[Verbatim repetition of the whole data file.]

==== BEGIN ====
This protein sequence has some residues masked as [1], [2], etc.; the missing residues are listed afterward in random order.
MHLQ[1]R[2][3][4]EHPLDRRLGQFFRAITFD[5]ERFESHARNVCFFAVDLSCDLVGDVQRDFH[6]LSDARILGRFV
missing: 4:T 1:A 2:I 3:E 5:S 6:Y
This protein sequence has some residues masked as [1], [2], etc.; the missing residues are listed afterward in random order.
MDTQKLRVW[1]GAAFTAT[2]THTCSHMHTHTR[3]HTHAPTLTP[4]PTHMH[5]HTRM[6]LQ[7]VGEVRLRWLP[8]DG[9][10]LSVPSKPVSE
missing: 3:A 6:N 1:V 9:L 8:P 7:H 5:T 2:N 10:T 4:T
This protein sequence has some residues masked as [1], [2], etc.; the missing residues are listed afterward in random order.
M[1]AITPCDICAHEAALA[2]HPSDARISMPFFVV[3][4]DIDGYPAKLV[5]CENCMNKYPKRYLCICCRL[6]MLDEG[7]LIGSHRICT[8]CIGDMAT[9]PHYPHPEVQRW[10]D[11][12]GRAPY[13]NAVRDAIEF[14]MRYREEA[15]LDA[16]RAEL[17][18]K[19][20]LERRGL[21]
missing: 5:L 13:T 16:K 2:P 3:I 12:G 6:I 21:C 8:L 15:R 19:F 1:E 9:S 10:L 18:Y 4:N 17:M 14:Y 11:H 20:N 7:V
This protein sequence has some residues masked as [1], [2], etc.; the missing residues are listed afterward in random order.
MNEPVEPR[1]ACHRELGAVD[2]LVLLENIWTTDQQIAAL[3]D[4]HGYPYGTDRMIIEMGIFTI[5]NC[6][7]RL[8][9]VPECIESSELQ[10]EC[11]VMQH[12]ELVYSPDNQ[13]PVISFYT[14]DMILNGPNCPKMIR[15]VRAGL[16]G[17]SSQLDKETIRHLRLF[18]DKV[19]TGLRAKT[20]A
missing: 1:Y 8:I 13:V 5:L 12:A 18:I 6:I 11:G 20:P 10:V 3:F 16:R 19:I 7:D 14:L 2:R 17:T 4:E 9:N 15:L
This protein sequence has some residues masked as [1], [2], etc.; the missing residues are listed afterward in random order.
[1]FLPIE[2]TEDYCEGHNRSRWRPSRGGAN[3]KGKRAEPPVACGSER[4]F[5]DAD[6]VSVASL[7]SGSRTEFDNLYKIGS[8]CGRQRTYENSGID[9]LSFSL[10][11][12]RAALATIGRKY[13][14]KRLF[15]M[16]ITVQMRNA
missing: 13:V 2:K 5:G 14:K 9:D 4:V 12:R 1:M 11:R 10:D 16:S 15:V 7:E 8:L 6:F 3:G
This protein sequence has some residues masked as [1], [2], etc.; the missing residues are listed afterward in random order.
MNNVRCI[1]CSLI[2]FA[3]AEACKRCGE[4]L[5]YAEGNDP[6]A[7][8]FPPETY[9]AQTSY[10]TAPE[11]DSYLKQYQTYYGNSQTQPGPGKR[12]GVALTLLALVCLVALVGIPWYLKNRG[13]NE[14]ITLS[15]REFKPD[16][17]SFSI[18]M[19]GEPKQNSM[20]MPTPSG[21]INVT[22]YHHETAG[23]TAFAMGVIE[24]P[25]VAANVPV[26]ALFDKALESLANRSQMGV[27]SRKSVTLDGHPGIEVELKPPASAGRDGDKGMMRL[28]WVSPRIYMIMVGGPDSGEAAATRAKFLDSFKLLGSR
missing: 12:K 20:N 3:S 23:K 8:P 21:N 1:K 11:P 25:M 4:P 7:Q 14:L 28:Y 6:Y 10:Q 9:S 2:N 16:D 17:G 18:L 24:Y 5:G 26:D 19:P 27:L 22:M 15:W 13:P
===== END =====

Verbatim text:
This protein sequence has some residues masked as [1], [2], etc.; the missing residues are listed afterward in random order.
MHLQ[1]R[2][3][4]EHPLDRRLGQFFRAITFD[5]ERFESHARNVCFFAVDLSCDLVGDVQRDFH[6]LSDARILGRFV
missing: 4:T 1:A 2:I 3:E 5:S 6:Y
This protein sequence has some residues masked as [1], [2], etc.; the missing residues are listed afterward in random order.
MDTQKLRVW[1]GAAFTAT[2]THTCSHMHTHTR[3]HTHAPTLTP[4]PTHMH[5]HTRM[6]LQ[7]VGEVRLRWLP[8]DG[9][10]LSVPSKPVSE
missing: 3:A 6:N 1:V 9:L 8:P 7:H 5:T 2:N 10:T 4:T
This protein sequence has some residues masked as [1], [2], etc.; the missing residues are listed afterward in random order.
M[1]AITPCDICAHEAALA[2]HPSDARISMPFFVV[3][4]DIDGYPAKLV[5]CENCMNKYPKRYLCICCRL[6]MLDEG[7]LIGSHRICT[8]CIGDMAT[9]PHYPHPEVQRW[10]D[11][12]GRAPY[13]NAVRDAIEF[14]MRYREEA[15]LDA[16]RAEL[17][18]K[19][20]LERRGL[21]
missing: 5:L 13:T 16:K 2:P 3:I 12:G 6:I 21:C 8:L 15:R 19:F 1:E 9:S 10:L 18:Y 4:N 17:M 14:Y 11:H 20:N 7:V
This protein sequence has some residues masked as [1], [2], etc.; the missing residues are listed afterward in random order.
MNEPVEPR[1]ACHRELGAVD[2]LVLLENIWTTDQQIAAL[3]D[4]HGYPYGTDRMIIEMGIFTI[5]NC[6][7]RL[8][9]VPECIESSELQ[10]EC[11]VMQH[12]ELVYSPDNQ[13]PVISFYT[14]DMILNGPNCPKMIR[15]VRAGL[16]G[17]SSQLDKETIRHLRLF[18]DKV[19]TGLRAKT[20]A
missing: 1:Y 8:I 13:V 5:L 12:A 18:I 6:I 11:G 20:P 10:V 3:F 16:R 19:I 7:D 14:L 2:R 17:T 4:E 9:N 15:L
This protein sequence has some residues masked as [1], [2], etc.; the missing residues are listed afterward in random order.
[1]FLPIE[2]TEDYCEGHNRSRWRPSRGGAN[3]KGKRAEPPVACGSER[4]F[5]DAD[6]VSVASL[7]SGSRTEFDNLYKIGS[8]CGRQRTYENSGID[9]LSFSL[10][11][12]RAALATIGRKY[13][14]KRLF[15]M[16]ITVQMRNA
missing: 13:V 2:K 5:G 14:K 9:D 4:V 12:R 1:M 11:R 10:D 16:S 15:V 7:E 8:L 6:F 3:G
This protein sequence has some residues masked as [1], [2], etc.; the missing residues are listed afterward in random order.
MNNVRCI[1]CSLI[2]FA[3]AEACKRCGE[4]L[5]YAEGNDP[6]A[7][8]FPPETY[9]AQTSY[10]TAPE[11]DSYLKQYQTYYGNSQTQPGPGKR[12]GVALTLLALVCLVALVGIPWYLKNRG[13]NE[14]ITLS[15]REFKPD[16][17]SFSI[18]M[19]GEPKQNSM[20]MPTPSG[21]INVT[22]YHHETAG[23]TAFAMGVIE[24]P[25]VAANVPV[26]ALFDKALESLANRSQMGV[27]SRKSVTLDGHPGIEVELKPPASAGRDGDKGMMRL[28]WVSPRIYMIMVGGPDSGEAAATRAKFLDSFKLLGSR
missing: 12:K 20:N 3:S 23:K 8:P 21:N 1:K 11:P 25:M 4:P 7:Q 14:L 28:Y 6:Y 10:Q 9:S 2:N 16:D 17:G 18:L 24:Y 5:G 26:D 19:P 27:L 22:M 15:W 13:P